Increased acidification shown to limit iron availability, a critical element for the survival of phytoplankton, the foundation of the oceanic food web
J. Craig Venter Institute scientists awarded five-year, $5.7M grant from NIH to develop phage treatment
Phage research accelerates with the rise of antibiotic resistance to address increasingly prevalent and difficult to treat bacterial infections
Bringing cells to life … and to Minecraft: $30 million NSF grant to support whole-cell modeling at the Beckman Institute
Beckman researchers and collaborators received $30 million from the U.S. National Science Foundation to establish the NSF Science and Technology Center for Quantitative Cell Biology. The center will develop whole-cell models to transform our understanding of how cells function and share that knowledge with diverse communities through the popular computer game Minecraft.
LJI researchers work to head off future pandemics by uncovering key similarities between SARS-CoV-2 and common cold coronaviruses
$8 million NIH grant supports effort to avert next pandemic
A $1 million grant from the Steven & Alexandra Cohen Foundation will launch a UC San Diego-led national effort to more deeply study tissue samples from patients with conditions ranging from long COVID-19 and relapsed Lyme disease to chronic fatigue syndrome
The Tissue Analysis Pipeline will be directed by scientists at UC San Diego and the J. Craig Venter Institute
JCVI recognizes trailblazers in scientific history, particularly those who made advancements all while surpassing gender, ethnic, and other societal barriers, creating opportunity for the next generation of scientists. These historical figures not only helped advance our understanding of human...
Tu Youyou is a Chinese pharmaceutical chemist whose unique training in the classification of medical plants and their active ingredients resulted in a discovery that has led to the survival and improved health of millions of people. In 1967, at the height of the Vietnam War, malaria spread by...
The Bacterial Viral Bioinformatic Resource Center (BV-BRC) is proud to introduce a new resource with the goal of providing live tracking of SARS-CoV-2 mutations. This real-time resource will provide regular reports focused on “Variants and Lineages of Concern” (VoCs/LoCs), and will serve as an early warning system for variants that are increasing in frequency in specific geographical locations.
JCVI Scientists and Interns Dramatically Trim Proteome Analysis Costs with New Lab-on-a-Filter Process
Through a happy accident and a keen mind, JCVI intern Rodrigo Eguez realized scientists might be able to pack their own filters rather than rely on those produced commercially at a significant cost savings. While playing around in the laboratory, he inadvertently disassembled a filter device...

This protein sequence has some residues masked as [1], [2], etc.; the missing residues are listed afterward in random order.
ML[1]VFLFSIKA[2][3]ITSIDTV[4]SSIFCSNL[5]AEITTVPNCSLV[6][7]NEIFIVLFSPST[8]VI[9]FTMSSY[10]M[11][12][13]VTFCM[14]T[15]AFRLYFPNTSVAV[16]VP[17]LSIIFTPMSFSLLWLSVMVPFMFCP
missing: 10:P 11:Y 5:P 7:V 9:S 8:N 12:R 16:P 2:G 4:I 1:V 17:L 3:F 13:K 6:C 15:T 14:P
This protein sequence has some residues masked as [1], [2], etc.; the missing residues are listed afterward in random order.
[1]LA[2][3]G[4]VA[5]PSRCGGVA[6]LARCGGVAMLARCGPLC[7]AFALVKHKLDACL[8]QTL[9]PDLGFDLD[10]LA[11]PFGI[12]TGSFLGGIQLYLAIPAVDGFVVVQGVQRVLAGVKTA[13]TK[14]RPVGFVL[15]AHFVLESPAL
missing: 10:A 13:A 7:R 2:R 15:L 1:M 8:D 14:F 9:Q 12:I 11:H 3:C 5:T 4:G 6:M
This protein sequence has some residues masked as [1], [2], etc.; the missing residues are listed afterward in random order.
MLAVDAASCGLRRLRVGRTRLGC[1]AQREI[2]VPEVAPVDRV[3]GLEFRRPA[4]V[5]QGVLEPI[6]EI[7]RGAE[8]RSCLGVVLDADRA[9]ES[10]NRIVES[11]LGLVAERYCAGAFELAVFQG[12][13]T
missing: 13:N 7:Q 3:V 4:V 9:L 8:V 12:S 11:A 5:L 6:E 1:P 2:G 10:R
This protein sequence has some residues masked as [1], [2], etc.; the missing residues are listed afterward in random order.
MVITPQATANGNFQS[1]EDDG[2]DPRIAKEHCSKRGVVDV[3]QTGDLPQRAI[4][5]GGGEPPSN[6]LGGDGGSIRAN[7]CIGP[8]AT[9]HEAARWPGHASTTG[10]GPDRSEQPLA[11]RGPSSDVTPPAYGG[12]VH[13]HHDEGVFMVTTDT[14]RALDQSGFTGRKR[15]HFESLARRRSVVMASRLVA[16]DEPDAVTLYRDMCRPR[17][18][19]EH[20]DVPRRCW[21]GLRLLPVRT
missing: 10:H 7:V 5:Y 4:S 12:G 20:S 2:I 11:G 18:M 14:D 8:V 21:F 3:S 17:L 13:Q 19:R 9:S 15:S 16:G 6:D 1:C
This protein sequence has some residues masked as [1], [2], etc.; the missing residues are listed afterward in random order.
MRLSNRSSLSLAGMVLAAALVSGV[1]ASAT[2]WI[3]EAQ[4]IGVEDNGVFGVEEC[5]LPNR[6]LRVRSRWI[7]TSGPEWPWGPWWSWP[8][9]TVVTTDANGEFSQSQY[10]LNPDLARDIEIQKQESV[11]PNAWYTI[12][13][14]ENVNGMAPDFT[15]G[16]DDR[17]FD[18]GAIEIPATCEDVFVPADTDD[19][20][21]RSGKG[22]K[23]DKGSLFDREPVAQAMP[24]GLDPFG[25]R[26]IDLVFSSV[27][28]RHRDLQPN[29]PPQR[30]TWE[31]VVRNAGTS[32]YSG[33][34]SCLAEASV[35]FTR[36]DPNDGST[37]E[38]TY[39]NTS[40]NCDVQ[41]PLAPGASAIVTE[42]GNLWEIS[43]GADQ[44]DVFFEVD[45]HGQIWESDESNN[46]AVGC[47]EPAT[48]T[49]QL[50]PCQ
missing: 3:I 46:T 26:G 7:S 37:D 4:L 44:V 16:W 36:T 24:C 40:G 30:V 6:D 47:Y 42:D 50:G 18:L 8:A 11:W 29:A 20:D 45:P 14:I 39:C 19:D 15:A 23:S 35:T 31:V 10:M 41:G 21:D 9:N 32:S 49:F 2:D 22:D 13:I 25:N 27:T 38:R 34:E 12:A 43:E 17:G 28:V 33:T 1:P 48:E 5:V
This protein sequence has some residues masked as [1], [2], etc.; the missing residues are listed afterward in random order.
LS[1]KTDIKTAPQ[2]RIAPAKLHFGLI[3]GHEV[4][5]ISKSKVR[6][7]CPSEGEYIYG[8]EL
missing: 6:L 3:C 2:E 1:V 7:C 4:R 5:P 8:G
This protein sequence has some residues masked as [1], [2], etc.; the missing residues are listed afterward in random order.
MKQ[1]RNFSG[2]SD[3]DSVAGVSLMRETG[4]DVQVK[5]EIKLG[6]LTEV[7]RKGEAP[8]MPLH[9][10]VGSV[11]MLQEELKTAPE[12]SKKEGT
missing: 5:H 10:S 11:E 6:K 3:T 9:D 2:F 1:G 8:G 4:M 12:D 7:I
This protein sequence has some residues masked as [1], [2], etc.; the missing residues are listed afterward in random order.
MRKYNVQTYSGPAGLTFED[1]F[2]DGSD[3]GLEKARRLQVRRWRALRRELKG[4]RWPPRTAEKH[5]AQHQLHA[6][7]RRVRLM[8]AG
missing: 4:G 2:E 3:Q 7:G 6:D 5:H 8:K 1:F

Unique Antibody Pattern Discovered in COVID-19 ICU Patients May Be Key to Predicting Severe Outcomes
While news of promising COVID-19 vaccine trials is heartening, the fight to control infection rates and develop effective treatments will be an ongoing challenge for science for years to come. Gene Tan, PhD and his collaborators are working on identifying...
Early last year we first talked about how researchers Yo Suzuki, PhD, and John Glass, PhD at JCVI set out to eliminate the need for type 1 diabetes (T1D) patients to receive insulin injections to manage blood glucose levels through a novel approach: developing a bacterial replacement for beta...
While the world is rightly focused on the ongoing COVID-19 pandemic, it’s important to know that influenza is always a significant public health burden, and the combination of the pandemic and flu season could converge to become a perfect storm of infectious diseases. Influenza causes 3 to...
At the beginning of the 20th century, many people remained skeptical of both germ theory and preventative medicine, but pioneering physician Dr. Sara Josephine Baker fought to revolutionize public health and is credited with saving tens of thousands of lives. After studying chemistry and...
JCVI Researchers Help Advance Our Understanding of Ocean Microbes, Developing New Tools and Protocols Through Large-Scale Study
The oceans cover over two-thirds of the Earth’s surface and contain an abundance of life including diverse populations of marine microbes. Studying the genetics, biochemistry and metabolism of these microbes has been one of JCVI’s long standing research initiatives and is...
The COVID-19 pandemic has brought many changes to our daily lives and routines, including for many of you the role of an at-home educator for your children due to open-ended school closures. While we also miss directly connecting with students from our community, JCVI remains committed...
The Next Climate Change Calamity?: We’re Ruining the Microbiome, According to Human-Genome-Pioneer Craig Venter
In a new book (coauthored with Venter), a Vanity Fair contributor presents the oceanic evidence that human activity is altering the fabric of life on a microscopic scale.
“Despite reducing the sequence space of possible trajectories, we conclude that streamlining does not constrain fitness evolution and diversification of populations over time. Genome minimization may even create opportunities for evolutionary exploitation of essential genes, which are commonly observed to evolve more slowly.”
By watching “minimal” cells regain the fitness they lost, researchers are testing whether a genome can be too simple to evolve.
The “pangenome,” which collated genetic sequences from 47 people of diverse ethnic backgrounds, could greatly expand the reach of personalized medicine.
In a plenary public appearance at the Molecular and Precision Med TRI-CON event in San Diego, a relaxed Venter reflected on his career highlights, controversies and future priorities for genomic medicine.
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